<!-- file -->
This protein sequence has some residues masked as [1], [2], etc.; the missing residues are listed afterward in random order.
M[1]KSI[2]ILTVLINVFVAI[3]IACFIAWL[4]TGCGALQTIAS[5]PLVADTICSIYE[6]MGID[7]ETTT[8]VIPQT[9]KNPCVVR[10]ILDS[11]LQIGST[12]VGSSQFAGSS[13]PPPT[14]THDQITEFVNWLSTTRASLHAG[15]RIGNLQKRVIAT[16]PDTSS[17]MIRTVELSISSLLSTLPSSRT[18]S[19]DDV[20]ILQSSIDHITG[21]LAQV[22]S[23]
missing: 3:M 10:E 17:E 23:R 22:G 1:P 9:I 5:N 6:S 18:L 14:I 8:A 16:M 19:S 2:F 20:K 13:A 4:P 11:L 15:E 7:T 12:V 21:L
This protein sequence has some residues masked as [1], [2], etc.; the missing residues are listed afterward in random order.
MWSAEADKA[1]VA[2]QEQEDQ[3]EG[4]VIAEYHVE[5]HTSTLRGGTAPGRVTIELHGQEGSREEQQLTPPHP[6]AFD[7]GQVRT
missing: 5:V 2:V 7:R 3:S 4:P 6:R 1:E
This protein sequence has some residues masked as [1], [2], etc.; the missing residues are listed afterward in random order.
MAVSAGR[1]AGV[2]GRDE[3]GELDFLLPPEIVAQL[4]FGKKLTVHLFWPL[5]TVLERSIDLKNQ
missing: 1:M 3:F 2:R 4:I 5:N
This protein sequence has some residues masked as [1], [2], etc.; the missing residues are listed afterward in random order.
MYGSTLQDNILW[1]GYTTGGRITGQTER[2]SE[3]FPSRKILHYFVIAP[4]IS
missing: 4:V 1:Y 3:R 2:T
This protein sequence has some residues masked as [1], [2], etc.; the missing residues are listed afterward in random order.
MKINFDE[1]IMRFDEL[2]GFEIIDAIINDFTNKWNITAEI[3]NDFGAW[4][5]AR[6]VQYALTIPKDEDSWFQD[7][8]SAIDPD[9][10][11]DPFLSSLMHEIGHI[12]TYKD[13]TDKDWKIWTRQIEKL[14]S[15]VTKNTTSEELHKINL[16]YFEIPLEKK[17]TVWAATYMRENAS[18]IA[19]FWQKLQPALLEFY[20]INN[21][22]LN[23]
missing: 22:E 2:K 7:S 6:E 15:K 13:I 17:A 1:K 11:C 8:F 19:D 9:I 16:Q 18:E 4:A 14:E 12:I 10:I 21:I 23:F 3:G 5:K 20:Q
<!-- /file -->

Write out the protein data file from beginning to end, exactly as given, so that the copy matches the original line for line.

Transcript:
This protein sequence has some residues masked as [1], [2], etc.; the missing residues are listed afterward in random order.
M[1]KSI[2]ILTVLINVFVAI[3]IACFIAWL[4]TGCGALQTIAS[5]PLVADTICSIYE[6]MGID[7]ETTT[8]VIPQT[9]KNPCVVR[10]ILDS[11]LQIGST[12]VGSSQFAGSS[13]PPPT[14]THDQITEFVNWLSTTRASLHAG[15]RIGNLQKRVIAT[16]PDTSS[17]MIRTVELSISSLLSTLPSSRT[18]S[19]DDV[20]ILQSSIDHITG[21]LAQV[22]S[23]
missing: 3:M 10:E 17:E 23:R 22:G 1:P 9:I 5:N 6:S 18:L 14:I 8:A 16:M 19:S 2:F 20:K 13:A 4:P 11:L 15:E 7:T 12:V 21:L
This protein sequence has some residues masked as [1], [2], etc.; the missing residues are listed afterward in random order.
MWSAEADKA[1]VA[2]QEQEDQ[3]EG[4]VIAEYHVE[5]HTSTLRGGTAPGRVTIELHGQEGSREEQQLTPPHP[6]AFD[7]GQVRT
missing: 5:V 2:V 7:R 3:S 4:P 6:R 1:E
This protein sequence has some residues masked as [1], [2], etc.; the missing residues are listed afterward in random order.
MAVSAGR[1]AGV[2]GRDE[3]GELDFLLPPEIVAQL[4]FGKKLTVHLFWPL[5]TVLERSIDLKNQ
missing: 1:M 3:F 2:R 4:I 5:N
This protein sequence has some residues masked as [1], [2], etc.; the missing residues are listed afterward in random order.
MYGSTLQDNILW[1]GYTTGGRITGQTER[2]SE[3]FPSRKILHYFVIAP[4]IS
missing: 4:V 1:Y 3:R 2:T
This protein sequence has some residues masked as [1], [2], etc.; the missing residues are listed afterward in random order.
MKINFDE[1]IMRFDEL[2]GFEIIDAIINDFTNKWNITAEI[3]NDFGAW[4][5]AR[6]VQYALTIPKDEDSWFQD[7][8]SAIDPD[9][10][11]DPFLSSLMHEIGHI[12]TYKD[13]TDKDWKIWTRQIEKL[14]S[15]VTKNTTSEELHKINL[16]YFEIPLEKK[17]TVWAATYMRENAS[18]IA[19]FWQKLQPALLEFY[20]INN[21][22]LN[23]
missing: 22:E 2:K 7:S 6:E 15:K 13:I 17:A 1:K 11:C 8:F 19:D 9:I 16:Q 18:E 4:A 14:E 12:I 10:I 21:I 23:F 3:G 5:K 20:Q